# Is a boolean interval of finite groups linearly primitive?

Let $[H,G]$ be an interval of finite groups.

Definition: Let $W$ be a representation of $G$, and $X$ a subspace of $W$.
Let the fixed-point subspace $W^{H}:=\{w \in W \ \vert \ kw=w \ , \forall h \in H \}$.
Let the pointwise stabilizer subgroup $G_{(X)}:=\{ g \in G \ \vert \ gx=x \ , \forall x \in X \}$.

The interval $[H,G]$ is called linearly primitive if $\exists V$ irred. complex repr. of $G$ with $G_{(V^H)} = H$.
Remark: We recover the usual definition of "linearly primitive" for groups by taking $H =\{ e \}$.

Definition: The subset lattice of $\{1, \dots , n \}$ is called the boolean lattice $B_n$ (see $B_3$ below).

Question: Is a boolean interval of finite groups linearly primitive?

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• Is perhaps this result of Tůma useful for answering this question? Every algebraic lattice is isomorphic to an interval in the subgroup lattice of some group. See DOI: 10.1016/0021-8693(89)90171-3, Google, Google Books, Google Scholar. – Martin Sleziak Sep 16 '15 at 9:32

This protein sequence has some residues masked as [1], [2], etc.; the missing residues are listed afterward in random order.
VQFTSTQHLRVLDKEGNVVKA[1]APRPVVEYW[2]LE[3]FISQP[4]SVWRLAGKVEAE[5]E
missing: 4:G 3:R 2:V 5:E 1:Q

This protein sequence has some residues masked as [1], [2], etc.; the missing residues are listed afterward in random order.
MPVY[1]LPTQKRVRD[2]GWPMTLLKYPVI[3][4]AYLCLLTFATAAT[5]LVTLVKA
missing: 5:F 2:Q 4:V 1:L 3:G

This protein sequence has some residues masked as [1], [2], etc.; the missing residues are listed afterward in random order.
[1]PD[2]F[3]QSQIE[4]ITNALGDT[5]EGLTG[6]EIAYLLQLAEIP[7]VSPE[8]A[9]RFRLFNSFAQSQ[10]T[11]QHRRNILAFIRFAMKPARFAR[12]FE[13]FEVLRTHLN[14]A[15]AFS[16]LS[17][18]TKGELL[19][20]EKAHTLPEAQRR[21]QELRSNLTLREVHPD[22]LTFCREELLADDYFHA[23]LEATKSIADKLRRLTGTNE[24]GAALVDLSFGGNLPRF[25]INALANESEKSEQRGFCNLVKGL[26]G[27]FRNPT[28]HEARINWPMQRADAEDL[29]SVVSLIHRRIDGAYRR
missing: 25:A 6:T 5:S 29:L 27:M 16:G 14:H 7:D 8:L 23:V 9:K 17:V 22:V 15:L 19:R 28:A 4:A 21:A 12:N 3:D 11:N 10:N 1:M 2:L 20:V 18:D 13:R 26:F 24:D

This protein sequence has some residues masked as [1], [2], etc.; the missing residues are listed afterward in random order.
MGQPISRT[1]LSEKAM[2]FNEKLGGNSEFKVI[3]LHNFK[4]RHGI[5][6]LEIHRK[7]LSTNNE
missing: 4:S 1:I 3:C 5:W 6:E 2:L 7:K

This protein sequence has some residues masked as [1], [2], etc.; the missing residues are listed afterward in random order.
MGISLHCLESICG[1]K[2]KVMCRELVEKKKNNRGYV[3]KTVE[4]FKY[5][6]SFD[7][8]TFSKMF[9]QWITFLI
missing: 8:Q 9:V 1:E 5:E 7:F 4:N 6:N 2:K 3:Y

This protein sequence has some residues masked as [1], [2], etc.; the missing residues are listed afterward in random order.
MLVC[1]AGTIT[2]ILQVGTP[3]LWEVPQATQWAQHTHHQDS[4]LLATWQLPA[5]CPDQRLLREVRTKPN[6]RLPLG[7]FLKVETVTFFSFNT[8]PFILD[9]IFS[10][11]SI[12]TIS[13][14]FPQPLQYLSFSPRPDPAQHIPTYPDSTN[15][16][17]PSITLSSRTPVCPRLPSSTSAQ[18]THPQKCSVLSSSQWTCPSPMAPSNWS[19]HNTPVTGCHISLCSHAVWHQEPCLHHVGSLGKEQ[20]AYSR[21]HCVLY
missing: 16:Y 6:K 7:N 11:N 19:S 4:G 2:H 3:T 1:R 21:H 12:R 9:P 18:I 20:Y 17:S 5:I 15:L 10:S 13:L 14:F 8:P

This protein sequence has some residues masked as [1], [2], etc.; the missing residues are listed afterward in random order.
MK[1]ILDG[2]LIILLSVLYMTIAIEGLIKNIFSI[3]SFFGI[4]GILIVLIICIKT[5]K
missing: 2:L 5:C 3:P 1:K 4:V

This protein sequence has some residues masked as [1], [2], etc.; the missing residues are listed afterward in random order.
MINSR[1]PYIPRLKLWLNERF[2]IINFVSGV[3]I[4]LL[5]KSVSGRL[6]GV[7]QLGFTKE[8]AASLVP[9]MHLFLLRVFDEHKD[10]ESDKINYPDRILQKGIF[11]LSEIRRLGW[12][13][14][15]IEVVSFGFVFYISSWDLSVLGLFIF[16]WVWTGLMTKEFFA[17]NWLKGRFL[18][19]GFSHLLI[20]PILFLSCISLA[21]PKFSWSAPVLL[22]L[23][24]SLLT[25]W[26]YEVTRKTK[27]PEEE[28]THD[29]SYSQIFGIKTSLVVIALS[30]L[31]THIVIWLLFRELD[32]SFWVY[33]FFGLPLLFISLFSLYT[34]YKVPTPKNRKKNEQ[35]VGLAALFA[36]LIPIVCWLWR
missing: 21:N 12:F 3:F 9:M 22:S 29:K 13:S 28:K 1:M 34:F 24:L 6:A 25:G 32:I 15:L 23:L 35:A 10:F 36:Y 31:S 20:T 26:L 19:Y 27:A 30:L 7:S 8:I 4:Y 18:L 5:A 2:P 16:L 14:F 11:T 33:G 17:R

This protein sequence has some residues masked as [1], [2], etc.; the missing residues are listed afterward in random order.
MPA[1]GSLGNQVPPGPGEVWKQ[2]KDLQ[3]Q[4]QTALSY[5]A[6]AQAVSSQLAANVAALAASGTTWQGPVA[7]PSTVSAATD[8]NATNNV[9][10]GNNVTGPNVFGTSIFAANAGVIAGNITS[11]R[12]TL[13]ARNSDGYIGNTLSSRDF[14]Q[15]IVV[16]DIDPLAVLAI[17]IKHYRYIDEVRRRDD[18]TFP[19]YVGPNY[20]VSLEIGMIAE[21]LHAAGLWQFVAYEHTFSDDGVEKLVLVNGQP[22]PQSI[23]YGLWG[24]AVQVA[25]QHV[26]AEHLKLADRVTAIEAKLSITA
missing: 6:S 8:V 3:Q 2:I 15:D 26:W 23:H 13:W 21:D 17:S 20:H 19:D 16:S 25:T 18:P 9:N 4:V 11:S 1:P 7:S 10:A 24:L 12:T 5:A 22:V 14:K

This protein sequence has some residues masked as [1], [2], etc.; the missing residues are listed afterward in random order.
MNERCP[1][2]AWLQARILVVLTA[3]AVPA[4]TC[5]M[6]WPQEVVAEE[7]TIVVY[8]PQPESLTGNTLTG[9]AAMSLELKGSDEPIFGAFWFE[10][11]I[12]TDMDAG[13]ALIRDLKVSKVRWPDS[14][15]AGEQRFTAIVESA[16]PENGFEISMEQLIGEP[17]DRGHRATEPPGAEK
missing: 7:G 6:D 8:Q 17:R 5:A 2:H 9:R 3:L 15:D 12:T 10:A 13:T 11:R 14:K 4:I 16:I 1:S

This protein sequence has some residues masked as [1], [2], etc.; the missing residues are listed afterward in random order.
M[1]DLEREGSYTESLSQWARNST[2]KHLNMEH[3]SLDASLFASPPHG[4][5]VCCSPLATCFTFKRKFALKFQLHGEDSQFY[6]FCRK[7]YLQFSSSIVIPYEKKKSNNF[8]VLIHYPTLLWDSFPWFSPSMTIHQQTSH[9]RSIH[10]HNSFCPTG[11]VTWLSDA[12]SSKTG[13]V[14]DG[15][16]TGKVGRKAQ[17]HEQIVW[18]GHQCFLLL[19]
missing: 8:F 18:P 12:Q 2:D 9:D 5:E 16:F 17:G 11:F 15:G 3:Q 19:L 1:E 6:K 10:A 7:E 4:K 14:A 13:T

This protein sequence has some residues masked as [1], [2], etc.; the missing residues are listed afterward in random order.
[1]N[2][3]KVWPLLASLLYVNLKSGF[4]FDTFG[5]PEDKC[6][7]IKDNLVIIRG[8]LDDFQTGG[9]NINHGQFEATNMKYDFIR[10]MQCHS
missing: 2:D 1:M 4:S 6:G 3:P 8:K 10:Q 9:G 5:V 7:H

• Sorry, now I noticed that your question is about finite groups. But I will keep comment, just in case it is useful for other users reading this question. – Martin Sleziak Sep 16 '15 at 9:35
• Thanks. Anyway, the lattice $B_n$ is also realized by an inclusion of finte group (for example $G=\mathbb{Z}/p_1 \cdots p_n$ and $H=\{ e \}$). We can reformulate the question by: Can a $B_n$ lattice be realizable by a non linearly primitive inclusion? – Sebastien Palcoux Sep 29 '15 at 9:15